Does Your Weight Matter?

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Key Points…

  • As a personal trainer I can assure you, weighing yourself certainly isn’t for everyone. It’s a case of finding what motivates (or demotivates) you.
  • The benefits of weighing are in spotting long-term trends and providing objectivity to guide your progress.
  • When using weight to track progress, ensure consistency in the time of day, regular frequency (preferably, daily) and track averages, ignoring daily highs and lows.

 

Introduction.

I couldn’t write a personal training article on “how to optimise use of your bathroom scales” without first premising a word of caution.

 

Weighing yourself regularly is not for everyone. In fact, many find weighing themselves hugely demotivating. I have worked with numerous personal training clients over the years whom I’ve insisted didn’t weigh themselves. Sometimes any/all measurements I’ve taken (as their personal trainer) are kept from the client. Some need only know that progress is being made! An exact numerical value may not be anymore motivating.

 

In October 2017, Women’s Health Mag published a great article titled: “Why You Shouldn’t Weigh Yourself Everyday” (click to read) offering alternative means of tracking progress for those who feel demotivated by the scales.

 

However, there are a great many benefits of weight on the scales, if used properly. For those who do find motivation in objectivity, read on…

 

Total Body Mass.

It’s essential to remember that your weight on the scale is your “total body mass” (TBM). You are measuring fat, muscle, bone, organs, water, stomach/bowel content etc. Change in your TBM is a result of change in far more than just your fat stores and muscle density.

 

Here are a few important points to consider about just one of the factors above, water:

 

–       Water accounts for 50-60% of the average adult’s TBM. Weight is therefore highly influenced by hydration level.

 

–       For each gram of carbohydrate you consume and store as energy (muscle glycogen), 3-4g of water is also stored inside muscle tissue.

 

–       Stress and sex hormone change (e.g. your menstrual cycle) often causes notable changes in water retention.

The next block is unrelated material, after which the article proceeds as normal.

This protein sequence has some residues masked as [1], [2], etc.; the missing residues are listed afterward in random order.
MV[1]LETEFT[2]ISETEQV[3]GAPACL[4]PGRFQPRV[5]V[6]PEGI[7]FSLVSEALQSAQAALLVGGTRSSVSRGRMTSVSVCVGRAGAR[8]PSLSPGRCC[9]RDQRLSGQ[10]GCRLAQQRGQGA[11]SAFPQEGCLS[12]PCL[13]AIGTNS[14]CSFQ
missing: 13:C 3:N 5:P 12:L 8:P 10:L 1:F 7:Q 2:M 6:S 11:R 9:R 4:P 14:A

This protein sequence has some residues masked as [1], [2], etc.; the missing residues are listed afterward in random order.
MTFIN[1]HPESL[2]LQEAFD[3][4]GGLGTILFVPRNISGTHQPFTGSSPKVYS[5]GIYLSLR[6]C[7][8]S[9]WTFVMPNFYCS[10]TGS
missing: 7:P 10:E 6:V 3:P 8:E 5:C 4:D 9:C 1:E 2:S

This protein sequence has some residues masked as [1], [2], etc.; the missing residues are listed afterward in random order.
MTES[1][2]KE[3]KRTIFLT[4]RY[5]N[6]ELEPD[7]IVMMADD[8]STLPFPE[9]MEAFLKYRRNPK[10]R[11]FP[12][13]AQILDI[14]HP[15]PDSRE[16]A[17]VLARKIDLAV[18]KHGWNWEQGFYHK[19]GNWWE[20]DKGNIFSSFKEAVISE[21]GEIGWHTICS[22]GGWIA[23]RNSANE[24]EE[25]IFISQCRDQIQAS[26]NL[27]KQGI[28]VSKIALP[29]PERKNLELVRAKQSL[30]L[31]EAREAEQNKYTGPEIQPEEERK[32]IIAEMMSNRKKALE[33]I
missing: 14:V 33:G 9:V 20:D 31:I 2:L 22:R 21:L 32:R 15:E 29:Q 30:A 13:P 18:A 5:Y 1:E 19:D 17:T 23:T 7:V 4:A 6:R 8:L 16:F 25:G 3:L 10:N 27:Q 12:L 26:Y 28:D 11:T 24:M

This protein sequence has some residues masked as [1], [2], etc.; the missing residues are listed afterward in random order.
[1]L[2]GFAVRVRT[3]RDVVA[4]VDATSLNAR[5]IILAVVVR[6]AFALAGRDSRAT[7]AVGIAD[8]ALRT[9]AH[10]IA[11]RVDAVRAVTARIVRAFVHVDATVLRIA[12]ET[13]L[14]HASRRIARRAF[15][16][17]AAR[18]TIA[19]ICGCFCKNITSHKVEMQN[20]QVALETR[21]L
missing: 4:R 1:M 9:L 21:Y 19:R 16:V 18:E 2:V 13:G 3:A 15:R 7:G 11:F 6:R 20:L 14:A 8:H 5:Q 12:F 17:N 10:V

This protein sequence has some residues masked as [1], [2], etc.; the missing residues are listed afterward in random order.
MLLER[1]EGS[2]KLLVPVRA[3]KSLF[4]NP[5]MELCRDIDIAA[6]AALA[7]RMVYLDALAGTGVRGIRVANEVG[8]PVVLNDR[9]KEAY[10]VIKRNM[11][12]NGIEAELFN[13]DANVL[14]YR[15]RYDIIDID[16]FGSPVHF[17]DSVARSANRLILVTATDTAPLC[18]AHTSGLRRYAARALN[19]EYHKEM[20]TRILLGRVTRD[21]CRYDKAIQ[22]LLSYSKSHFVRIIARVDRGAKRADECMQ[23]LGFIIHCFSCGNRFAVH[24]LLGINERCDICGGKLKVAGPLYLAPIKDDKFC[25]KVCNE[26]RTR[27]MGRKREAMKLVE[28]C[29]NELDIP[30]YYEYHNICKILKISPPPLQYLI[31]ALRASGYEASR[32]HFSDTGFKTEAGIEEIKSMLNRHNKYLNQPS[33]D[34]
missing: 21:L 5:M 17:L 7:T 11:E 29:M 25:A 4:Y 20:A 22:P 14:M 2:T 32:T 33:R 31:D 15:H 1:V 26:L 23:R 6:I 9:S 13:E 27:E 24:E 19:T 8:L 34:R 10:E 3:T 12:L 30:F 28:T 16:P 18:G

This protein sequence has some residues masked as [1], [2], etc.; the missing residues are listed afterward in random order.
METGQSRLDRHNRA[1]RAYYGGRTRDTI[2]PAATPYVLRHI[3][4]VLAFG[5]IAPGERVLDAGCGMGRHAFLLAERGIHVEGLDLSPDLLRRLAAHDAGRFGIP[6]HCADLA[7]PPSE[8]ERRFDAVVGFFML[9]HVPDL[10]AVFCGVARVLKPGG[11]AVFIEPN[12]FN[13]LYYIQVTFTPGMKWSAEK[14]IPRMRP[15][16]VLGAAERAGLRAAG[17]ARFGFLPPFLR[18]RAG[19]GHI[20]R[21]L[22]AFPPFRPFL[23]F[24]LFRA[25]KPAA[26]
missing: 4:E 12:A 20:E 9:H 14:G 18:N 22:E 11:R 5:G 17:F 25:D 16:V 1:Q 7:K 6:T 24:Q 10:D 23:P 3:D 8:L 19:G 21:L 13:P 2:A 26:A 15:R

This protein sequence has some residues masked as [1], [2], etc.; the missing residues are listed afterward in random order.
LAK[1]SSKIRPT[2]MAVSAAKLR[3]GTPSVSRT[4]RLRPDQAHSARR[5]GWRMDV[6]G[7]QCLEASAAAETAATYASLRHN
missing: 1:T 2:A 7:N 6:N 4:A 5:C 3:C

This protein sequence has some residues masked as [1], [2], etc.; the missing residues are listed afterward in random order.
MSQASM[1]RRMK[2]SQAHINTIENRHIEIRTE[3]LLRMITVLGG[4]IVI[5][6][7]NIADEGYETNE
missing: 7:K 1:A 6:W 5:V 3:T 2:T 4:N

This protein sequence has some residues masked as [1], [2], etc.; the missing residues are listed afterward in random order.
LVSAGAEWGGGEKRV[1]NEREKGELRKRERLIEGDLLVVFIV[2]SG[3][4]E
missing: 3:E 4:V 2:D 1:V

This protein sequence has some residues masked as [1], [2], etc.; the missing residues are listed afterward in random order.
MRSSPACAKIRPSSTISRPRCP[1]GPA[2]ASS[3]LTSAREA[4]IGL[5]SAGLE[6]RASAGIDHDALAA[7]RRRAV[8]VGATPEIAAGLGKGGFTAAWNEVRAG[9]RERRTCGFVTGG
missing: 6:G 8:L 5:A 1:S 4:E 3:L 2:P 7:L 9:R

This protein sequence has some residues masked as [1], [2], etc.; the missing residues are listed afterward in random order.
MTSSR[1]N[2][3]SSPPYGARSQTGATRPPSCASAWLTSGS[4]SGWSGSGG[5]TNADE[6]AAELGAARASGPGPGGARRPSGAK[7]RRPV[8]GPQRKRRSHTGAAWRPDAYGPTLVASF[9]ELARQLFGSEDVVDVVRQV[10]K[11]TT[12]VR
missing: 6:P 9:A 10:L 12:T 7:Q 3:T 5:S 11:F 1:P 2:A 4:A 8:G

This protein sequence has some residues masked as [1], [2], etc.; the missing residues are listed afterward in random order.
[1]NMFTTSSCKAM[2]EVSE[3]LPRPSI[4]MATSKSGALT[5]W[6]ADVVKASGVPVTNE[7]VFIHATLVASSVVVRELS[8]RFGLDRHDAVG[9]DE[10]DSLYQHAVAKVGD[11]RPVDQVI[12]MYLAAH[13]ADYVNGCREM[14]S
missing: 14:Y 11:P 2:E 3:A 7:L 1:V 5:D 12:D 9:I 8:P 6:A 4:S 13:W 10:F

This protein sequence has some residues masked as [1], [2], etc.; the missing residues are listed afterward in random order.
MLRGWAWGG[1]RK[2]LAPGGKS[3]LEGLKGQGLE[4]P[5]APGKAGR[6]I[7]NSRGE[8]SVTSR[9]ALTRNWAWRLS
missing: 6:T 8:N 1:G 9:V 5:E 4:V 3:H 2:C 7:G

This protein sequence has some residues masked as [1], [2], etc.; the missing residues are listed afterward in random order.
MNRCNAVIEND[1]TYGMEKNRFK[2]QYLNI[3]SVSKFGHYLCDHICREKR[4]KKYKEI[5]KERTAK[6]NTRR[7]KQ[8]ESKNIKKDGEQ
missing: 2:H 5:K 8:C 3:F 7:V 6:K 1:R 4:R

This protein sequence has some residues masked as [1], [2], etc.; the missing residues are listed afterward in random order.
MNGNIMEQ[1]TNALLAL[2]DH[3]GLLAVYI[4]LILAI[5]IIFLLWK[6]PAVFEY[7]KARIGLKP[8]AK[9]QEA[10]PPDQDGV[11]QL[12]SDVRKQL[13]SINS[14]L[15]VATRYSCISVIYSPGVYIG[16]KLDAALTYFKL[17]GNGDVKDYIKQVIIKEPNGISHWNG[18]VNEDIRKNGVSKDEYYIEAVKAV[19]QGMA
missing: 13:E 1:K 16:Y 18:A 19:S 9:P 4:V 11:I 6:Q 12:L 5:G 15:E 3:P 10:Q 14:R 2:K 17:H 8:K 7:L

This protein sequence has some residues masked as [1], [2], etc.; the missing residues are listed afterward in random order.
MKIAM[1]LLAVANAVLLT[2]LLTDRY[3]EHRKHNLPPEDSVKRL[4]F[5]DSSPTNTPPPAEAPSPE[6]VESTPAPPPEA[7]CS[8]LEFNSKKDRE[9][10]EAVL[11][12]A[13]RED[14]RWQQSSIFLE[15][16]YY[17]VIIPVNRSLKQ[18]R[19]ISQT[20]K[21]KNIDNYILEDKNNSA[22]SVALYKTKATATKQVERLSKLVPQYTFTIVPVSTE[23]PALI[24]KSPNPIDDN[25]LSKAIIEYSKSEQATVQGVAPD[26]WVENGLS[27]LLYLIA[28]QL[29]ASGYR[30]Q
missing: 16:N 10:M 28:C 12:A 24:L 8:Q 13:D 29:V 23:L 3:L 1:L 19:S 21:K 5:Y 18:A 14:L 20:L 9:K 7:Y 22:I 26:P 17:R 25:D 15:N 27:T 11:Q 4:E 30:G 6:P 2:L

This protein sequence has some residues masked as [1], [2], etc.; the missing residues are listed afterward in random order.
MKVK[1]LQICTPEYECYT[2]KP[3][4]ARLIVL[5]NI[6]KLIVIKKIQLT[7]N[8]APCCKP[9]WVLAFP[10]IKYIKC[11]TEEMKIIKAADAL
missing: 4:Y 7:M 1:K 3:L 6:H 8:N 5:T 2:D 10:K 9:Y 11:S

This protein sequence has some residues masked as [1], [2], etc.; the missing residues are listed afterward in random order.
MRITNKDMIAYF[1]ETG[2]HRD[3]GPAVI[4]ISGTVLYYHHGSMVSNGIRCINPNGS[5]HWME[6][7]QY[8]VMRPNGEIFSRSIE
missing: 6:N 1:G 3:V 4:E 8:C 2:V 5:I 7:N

Let’s pretend that you typically weigh 60kg. It’s likely that your weight will fluctuate daily between 58-62kgs, purely through changes in water! At the very least, the above demonstrates that short-term, non-standardized weighing brings obvious challenges to understanding true progress. We must optimise.

 

Using Your Scale Properly.

As short-term changes in weight are so easily influenced by factors other than fat lost and muscle added, it’s tempting throw your scales out of the bathroom window and give up! However, long-term trends in TBM do provide valuable insight to your progress.

Tracking for long-term progress:

Always measure your weight under the same conditions. My preference for our personal training clients is first thing in the morning, naked as the day you were born and just after visiting the bathroom.

 

Your measuring frequency should be as consistent as possible. My preference, if seeking improvement (rather than maintenance) in body composition, is to note your weight every morning. Greater frequency provides greater insight and makes it easier to spot trends in fluctuations (over the weekend, for example).

 

Weekly averages are a far better indicator of actual progress. Far more important than looking for singular highs and lows in your weight (as tempting as it is to get excited when a new high or low is achieved).

 

For females, average weight allows insight to progress even during the luteal phase of your menstrual cycle (when significant water retention is common). You will find your average morning weight will be reduced when compared to average measurements during previous menstrual cycles.

 

Key Points to Action.

1)   The primary issues with using our weight as a measure of progress is routed in psychology. If tracking your weight demotivates you, no problem! There are lots of other measurements that can be used (circumferences, for example) and the principles outlined in this article (consistency, long-term trends etc.) apply to most other measurements.

 

2)   Optimizing use of the bathroom scales is key to their value. Weighing at the same time of day and at a regular frequency facilitates accuracy.

 

3)   Remember that short-term changes in weight are highly variable! Your morning weight is used to establish long-term progress only and preferably as one of several metrics you are using to ensure your progress.

Thank you for reading.

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